She’s set as a level 15 skirmisher. Big difference. Like I said for a skirmisher, she should be in the 18-20 range. I would also point out her damage bonuses. Why the difference between kick and punch? the damage should bethe same, at the minimum they should both reflect bonuses to which the attack is tied. STR vs AC or DEX vs Reflex.
        Demonic Strike with a bonus of 8 doesn’t tie to any stat at all since all her bonuses are above 8 as well. If anything this might be better tied to CHA, or perhaps INT if it’s supernatural in nature. Attacks and Damages must have a source attribute which is important to good Mob design. In some cases I would expect higher ratings than stat adjusters due to feats, but rarely would I expect lower ratings.

        Also due to her “nimbleness” Acrobatics would be a better skill over athletics, or at the very least add it to her; and as a skirmisher, does she really need diplomacy? It doesn’t fit the subtype. Insight I can understand.

        Again, I am nto being mean here, just trying to point out some things to think about with custom char design. It’s not an easy thing to do well. Not even the books do it well all the time.

    • BrianLiberge says:

      I didn’t even look at the attributes and skills as it rarely comes up in a fight and I know they often only vaguely tie to the monsters actual ability in 4e. They do seem a bit off, but that seems minor for the purposes of this article.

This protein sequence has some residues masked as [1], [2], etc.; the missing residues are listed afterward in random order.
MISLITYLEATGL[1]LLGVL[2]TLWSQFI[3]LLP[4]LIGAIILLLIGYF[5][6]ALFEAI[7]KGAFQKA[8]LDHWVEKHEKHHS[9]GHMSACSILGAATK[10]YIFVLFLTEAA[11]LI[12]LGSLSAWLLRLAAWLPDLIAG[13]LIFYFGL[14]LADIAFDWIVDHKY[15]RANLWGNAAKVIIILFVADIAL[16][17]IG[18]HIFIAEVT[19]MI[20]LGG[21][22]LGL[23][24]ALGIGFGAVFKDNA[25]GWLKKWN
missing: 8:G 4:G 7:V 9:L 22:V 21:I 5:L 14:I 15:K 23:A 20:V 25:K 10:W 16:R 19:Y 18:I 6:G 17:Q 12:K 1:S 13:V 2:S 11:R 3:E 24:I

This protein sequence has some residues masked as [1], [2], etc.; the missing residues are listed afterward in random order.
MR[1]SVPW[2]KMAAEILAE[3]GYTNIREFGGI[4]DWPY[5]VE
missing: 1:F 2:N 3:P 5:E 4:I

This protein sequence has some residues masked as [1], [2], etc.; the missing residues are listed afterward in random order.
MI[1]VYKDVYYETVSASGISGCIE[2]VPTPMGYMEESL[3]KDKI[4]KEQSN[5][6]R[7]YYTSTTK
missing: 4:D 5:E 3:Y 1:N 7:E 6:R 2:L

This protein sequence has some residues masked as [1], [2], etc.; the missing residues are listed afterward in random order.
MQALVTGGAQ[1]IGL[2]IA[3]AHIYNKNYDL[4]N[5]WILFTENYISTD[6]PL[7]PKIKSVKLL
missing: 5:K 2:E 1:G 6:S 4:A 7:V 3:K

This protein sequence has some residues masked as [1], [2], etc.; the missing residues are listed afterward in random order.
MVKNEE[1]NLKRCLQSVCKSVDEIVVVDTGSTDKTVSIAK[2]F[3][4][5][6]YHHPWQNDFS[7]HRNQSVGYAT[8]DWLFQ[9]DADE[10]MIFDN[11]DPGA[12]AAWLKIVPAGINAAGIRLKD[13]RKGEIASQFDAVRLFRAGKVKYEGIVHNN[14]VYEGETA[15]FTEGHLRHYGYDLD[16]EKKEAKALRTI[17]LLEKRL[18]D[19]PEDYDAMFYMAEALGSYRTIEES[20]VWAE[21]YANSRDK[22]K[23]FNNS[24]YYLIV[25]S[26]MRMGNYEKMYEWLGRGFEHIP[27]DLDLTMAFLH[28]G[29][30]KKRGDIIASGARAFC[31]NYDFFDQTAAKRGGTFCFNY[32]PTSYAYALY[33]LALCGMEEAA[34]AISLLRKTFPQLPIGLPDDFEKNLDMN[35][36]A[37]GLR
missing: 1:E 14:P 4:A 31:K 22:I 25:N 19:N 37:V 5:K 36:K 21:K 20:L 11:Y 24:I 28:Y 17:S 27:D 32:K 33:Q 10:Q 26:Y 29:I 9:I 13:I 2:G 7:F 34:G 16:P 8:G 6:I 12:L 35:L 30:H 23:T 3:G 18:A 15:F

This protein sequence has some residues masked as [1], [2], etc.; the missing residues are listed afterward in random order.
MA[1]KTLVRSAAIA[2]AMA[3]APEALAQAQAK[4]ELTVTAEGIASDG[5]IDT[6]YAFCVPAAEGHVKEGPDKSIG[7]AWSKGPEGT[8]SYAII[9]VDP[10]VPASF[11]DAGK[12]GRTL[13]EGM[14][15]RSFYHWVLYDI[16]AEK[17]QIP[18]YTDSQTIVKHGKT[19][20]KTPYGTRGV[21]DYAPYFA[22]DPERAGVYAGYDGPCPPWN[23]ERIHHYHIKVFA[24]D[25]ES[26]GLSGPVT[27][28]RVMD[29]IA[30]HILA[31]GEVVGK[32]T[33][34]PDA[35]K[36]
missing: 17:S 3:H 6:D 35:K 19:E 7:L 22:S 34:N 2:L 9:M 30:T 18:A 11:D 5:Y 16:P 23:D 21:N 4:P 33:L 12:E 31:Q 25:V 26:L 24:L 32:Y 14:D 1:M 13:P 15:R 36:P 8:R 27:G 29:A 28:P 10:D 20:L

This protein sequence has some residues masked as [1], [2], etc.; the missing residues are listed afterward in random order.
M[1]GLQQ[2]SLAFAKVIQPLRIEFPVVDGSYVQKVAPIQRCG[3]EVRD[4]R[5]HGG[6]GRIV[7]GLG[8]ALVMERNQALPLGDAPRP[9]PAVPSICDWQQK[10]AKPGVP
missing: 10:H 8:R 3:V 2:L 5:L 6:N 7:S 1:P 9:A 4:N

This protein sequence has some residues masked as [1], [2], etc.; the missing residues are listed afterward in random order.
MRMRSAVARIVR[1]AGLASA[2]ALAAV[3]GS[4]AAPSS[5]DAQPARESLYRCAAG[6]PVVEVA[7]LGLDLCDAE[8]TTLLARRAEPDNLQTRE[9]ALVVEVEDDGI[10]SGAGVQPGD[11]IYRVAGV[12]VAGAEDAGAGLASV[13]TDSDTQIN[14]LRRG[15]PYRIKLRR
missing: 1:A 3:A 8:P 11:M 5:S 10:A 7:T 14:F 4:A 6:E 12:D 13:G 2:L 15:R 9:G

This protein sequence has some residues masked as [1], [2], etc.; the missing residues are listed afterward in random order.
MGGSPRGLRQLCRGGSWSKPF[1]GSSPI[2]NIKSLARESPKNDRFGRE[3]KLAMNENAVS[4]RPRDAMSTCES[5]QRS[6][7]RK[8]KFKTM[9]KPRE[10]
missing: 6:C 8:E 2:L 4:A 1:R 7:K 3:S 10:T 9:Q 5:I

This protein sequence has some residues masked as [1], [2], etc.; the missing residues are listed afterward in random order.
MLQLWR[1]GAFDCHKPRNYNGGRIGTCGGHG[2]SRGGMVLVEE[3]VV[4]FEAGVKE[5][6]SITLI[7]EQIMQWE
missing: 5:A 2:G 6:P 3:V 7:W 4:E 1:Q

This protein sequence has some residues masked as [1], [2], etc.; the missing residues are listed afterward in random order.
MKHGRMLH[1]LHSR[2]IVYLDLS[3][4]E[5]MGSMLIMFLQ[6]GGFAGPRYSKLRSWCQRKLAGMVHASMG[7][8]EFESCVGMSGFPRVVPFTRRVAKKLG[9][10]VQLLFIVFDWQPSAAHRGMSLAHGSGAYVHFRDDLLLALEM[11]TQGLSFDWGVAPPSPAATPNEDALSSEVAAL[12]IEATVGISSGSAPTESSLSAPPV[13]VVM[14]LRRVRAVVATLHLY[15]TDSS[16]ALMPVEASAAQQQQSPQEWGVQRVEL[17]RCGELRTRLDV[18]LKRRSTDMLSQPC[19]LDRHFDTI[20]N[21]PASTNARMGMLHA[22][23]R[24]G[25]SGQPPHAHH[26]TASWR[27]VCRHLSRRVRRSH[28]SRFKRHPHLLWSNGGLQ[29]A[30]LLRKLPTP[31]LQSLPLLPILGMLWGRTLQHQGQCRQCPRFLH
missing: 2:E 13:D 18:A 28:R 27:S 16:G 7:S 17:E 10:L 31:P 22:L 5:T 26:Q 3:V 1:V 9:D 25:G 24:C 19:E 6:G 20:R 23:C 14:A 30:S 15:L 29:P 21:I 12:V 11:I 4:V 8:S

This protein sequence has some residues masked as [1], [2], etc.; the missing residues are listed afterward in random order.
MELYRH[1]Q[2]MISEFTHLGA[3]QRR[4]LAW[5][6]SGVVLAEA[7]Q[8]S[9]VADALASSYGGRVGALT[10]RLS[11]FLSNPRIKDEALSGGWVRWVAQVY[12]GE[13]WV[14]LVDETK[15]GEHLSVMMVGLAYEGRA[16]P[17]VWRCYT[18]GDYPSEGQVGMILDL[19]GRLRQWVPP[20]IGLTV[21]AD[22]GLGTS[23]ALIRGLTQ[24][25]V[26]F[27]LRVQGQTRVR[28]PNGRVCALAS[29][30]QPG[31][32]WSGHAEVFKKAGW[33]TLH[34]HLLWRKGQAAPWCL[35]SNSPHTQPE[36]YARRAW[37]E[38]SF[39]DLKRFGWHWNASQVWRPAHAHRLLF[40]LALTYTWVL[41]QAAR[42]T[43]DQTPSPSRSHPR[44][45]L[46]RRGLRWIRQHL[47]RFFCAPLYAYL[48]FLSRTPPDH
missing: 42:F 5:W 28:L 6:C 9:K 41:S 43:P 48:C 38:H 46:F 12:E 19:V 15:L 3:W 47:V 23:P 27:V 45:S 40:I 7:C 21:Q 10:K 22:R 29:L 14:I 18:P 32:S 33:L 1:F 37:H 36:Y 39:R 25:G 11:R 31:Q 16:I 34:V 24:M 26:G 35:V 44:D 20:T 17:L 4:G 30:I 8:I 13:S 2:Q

I wouldn’t worry too much about the damage after the die. In 4e, we’re looking at average damage and trying to fit into a range for the level. The monsters are rarely able to be rationally reverse engineered.

      Keep in mind that this is not just a skirmisher but a solo skirmisher. There’s almost never going to be more than one Bayonetta. Solo’s are meant to be challenging, climatic and able to take on an entire party. If your solo can’t be compared to a dragon, maybe it should be an elite.

      • AJ says:

        It’s contextual really. Call her an elite if that is what she’s meant to be. I totally understand going for an Average damage range. My point is good mob design backs it up. Again, books don’t always do a good job, so saying “well this is just what I need her to do” isn’t good mob design… It’s making stuff up. We all know if a DM wants to do 30 damage a hit, he’s going to say you take 30 Damage! But again that doesn’t make “good design”, it makes 30 damage.

        If the goal is good mob design, I’m just pointing out ways to do it. If you want her do hit and do more damage, up her attributes. Mix in some feats to justify it. It’s all there.

  5. AJ says:

    One more thing. I’m curious where the 22 to hit comes from on the punch and kick. STR based bonuses would be 10 for STR and 7 for half level, +17 as a STR based attack. Kick based would be 14 for DEX and 7 for level for 21 as a reflex attack. Demonic strike if an INT based attack would be 9 for INT, and 7 for level for a +16 vs. reflex.

    Looking at her in this regard her damage should be increased, but her to hits would be decreased. Which catches her damage up to the dragon, but lowers her to hits. This would impact her ability to “finish” which would bring her down from that 18-20 range, back into a 15-17 range.

    Gullotine damage looks fine since it’s likely tied to STR. Iron Maiden might be better tied to Con with a +10 bonus. Ongoing damage is arbitrary so 15 is fine. I think it would be much cooler to have those Finishing move have attacks rolls. Perhaps if she hit 3 times, the target is dazed, ergo she gets combat advantage. The iron maiden is a CON based Fortitude attack, while the Guilotine is based off of STR? It could be a CON attack also vs. Fortitude really, now that I think about it.